HERE IS A .SNG FILE WITH A SHORT CHILLOUT IDEA IN IT http://www.mediafire.com/download/dbvjymvbqt3xr7u/Chilled_song_for_you_guys_to_get_ideas_from.sng
HERE IS A .SNG FOR A DNB DRUM BEAT
It has come to my attention that many people on soundation don’t have a basic understanding of music theory and subsequently some of them find it hard to make there own loops, stay in a key and make nice sounding melodies. I intend to change that by helping those people get to grips with the basics, I will also be giving a few tips targeted at those who already have a good understanding and have to help really improve there musical depth, such as some really neat key changes (Key changes are barely used on soundation), chromaticism, blues notes, extended chords, countermelodies and many more,
NEW!!!!: KRackEd EkHo had the idea of having a communal account so people can see the ideas of music theory for themselves as well as getting useful ideas. the user name is ‘DusksMusicTheoryProgram@gmail.com’ and the password is ‘duskmusicuk’ feel free to add new projects and test your ideas for others to see, I’ll be putting a few things up for others to use and get ideas from. the only things you cannot do is delete projects, change the password or do anything on the community with this account, this account is purely for use in the studio. if anyone does otherwise the account will be shut down, so please obey by the rules.
there are 12 notes on the key board A, A-sharp/B-flat, B, C, C-sharp/D-flat, D, D-sharp/E-flat, E, F, F-sharp/G-flat, G, G-sharp/A-flat, check the link to see how these relate to the piano roll http://www.ehowtoplaypiano.com/piano-lessons/piano-notes-for-songs/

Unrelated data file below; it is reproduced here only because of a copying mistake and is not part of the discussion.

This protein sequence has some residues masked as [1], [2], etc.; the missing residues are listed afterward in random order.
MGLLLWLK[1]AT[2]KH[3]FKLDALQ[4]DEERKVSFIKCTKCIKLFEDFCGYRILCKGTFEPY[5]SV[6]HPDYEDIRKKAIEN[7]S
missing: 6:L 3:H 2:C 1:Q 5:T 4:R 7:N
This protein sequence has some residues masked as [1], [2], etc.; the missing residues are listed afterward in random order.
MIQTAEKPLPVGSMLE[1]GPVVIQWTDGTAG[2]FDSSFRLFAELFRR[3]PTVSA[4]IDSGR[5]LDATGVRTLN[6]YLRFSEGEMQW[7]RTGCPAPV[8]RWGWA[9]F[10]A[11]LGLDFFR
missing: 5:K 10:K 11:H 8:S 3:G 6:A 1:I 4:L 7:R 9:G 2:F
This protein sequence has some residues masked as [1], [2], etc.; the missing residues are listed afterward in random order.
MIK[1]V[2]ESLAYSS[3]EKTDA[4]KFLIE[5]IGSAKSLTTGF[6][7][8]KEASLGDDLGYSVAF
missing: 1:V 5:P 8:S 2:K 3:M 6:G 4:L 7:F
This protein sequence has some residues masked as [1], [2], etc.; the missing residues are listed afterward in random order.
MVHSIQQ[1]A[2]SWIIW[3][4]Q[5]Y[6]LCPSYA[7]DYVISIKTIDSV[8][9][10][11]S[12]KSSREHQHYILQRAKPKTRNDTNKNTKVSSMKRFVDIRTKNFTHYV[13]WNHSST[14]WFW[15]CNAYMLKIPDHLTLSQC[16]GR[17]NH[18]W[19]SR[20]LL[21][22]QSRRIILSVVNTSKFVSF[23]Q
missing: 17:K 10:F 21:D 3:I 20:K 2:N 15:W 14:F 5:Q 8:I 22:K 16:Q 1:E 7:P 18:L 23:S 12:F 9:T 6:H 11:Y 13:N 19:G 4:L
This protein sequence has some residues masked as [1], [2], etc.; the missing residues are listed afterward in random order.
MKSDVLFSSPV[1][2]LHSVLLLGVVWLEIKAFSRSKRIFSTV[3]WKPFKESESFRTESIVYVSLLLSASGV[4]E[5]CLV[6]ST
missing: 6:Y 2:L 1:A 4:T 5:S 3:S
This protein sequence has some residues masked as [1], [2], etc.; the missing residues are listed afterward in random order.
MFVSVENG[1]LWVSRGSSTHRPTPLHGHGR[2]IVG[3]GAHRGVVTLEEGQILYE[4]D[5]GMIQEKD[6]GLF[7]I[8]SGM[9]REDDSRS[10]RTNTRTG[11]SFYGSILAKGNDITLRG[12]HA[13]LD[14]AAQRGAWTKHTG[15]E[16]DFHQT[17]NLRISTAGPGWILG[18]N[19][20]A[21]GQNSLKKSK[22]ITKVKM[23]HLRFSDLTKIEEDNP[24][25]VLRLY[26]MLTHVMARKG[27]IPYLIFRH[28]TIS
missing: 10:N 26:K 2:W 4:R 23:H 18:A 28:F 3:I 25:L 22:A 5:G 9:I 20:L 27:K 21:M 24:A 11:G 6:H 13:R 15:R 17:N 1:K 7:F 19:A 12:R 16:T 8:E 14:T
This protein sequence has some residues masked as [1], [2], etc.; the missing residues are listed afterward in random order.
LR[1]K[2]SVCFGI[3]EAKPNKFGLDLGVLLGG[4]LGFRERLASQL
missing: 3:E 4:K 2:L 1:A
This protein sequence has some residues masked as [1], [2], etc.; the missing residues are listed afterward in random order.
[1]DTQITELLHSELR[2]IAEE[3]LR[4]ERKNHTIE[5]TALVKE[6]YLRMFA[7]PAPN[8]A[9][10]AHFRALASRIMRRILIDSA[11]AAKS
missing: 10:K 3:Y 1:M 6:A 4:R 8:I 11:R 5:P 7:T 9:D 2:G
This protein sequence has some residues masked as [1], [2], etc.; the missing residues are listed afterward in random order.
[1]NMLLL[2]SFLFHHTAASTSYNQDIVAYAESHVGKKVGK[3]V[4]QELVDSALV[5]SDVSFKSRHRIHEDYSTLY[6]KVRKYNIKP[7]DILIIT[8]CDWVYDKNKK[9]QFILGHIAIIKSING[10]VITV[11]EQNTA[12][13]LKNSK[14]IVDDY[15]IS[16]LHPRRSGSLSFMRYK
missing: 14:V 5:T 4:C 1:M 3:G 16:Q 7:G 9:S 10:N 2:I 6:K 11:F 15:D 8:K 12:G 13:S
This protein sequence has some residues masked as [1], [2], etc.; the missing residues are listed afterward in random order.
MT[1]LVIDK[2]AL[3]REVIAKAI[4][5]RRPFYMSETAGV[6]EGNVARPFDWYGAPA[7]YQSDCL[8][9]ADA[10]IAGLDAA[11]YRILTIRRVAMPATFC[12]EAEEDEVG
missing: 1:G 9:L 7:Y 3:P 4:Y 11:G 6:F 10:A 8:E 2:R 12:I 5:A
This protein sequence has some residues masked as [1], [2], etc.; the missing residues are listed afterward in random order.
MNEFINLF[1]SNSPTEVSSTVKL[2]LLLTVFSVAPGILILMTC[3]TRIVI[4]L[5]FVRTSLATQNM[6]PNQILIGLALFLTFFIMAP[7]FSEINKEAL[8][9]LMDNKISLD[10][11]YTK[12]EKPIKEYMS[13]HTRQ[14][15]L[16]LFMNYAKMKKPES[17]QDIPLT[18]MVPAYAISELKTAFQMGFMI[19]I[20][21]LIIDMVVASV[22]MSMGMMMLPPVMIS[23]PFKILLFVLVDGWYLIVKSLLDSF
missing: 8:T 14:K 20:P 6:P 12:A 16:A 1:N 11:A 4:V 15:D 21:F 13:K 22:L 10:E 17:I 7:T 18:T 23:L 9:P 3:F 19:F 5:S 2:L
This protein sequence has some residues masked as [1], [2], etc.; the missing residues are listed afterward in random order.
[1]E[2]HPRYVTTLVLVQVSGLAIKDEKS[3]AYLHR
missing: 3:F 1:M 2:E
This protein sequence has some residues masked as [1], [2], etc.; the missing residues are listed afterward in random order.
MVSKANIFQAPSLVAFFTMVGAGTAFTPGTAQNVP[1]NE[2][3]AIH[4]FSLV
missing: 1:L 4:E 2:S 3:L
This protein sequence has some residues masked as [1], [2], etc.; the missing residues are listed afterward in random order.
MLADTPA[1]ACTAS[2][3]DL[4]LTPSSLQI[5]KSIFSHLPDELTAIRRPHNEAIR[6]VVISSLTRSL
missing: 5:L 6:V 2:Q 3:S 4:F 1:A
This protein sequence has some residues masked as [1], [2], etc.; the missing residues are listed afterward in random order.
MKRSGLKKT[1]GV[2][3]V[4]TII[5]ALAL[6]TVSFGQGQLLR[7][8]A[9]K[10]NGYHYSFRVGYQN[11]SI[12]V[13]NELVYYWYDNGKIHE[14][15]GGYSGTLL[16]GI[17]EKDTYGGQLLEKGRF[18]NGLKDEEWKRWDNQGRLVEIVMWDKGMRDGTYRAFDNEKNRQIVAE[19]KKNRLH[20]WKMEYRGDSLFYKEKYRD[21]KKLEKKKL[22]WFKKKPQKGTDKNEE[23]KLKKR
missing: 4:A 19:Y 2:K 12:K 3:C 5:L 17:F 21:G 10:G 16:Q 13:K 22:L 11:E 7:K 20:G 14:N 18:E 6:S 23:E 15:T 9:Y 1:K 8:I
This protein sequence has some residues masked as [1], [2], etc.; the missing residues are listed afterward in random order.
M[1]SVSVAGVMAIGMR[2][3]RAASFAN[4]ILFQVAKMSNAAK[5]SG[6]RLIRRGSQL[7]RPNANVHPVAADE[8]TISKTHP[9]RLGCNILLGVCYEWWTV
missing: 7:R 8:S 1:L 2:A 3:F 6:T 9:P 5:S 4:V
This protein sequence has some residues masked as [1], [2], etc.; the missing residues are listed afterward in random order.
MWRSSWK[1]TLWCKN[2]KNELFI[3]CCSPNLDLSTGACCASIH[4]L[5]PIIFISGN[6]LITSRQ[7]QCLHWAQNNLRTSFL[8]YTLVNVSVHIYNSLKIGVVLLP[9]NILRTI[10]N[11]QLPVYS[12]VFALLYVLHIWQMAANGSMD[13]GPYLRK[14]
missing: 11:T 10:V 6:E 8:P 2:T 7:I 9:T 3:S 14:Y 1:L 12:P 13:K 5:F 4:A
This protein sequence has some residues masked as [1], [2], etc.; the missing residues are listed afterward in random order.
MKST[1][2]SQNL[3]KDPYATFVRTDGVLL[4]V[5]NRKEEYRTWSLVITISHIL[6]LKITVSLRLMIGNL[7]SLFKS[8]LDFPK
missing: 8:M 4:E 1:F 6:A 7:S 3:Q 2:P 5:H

…but you only use 7 at a time because there are only seven in each key, e.g. C,D,E,F,G,A,B,© an octave is C1 to C2 as C2 is the 8th note from C1 (as there are seven in the scale)
The gap between to note directly adjacent to each other (e.g. B and C or D and D-sharp) is called a semitone, 2 semitones are called a tone (e.g. the gap between C and D is a tone, check the piano roll or link to see for yourself)
Major Keys: the pattern of these tones and semitones for a major scale is T,T,S,T,T,T,S (e.g. C,D,E,F,G,A,B,© for C major or F,G,A,B-flat,C,D,E, for F major you simply pick a major key and to work out the scale for that key you use the pattern T,T,S,T,T,T,S to find all the notes.
Minor Keys: For a natural minor Key the pattern is T,S,T,T,S,T,T but for a harmonic minor the pattern is T,S,T,T,S,T+S,S (mess around and see which you prefer), so an A (natural) minor scale would be A,B,C,D,E,F,G,(A) an A (harmonic) minor would be A,B,C,D,E,F,G-sharp,(A). check this site for more http://www.loopblog.net/tutorials/music-theory-tutorials/understanding-basic-scales-more-loop-fun/ or http://www.music-tutors-uk.com/Theory/scales.html
Basic chords: the most common chord is a triad, it has 3 notes and the have intervals of thirds (in others words they have one note in between them (from the scale of the key), e.g. in C major the notes of the scale are C,D,E,F,G,A,B so a third would be C to E or D to F) in this clip, the chord C major is played first, the first note is C, the next note is E as it is a third away (one note in between), then a G is the next as it is a third away from E this gives you C,E,G and this is how you make triads. check this clip and my comments at the beginning for a proper lesson on chords http://soundation.com/user/duskmusicuk/track/the-basics-of-chords
also check these clips for more on scales and chord sequences (more to come) http://soundation.com/user/duskmusicuk/track/simple-chord-sequence-in-c-major-sequence-i-v-vi-iv-1-5-6-4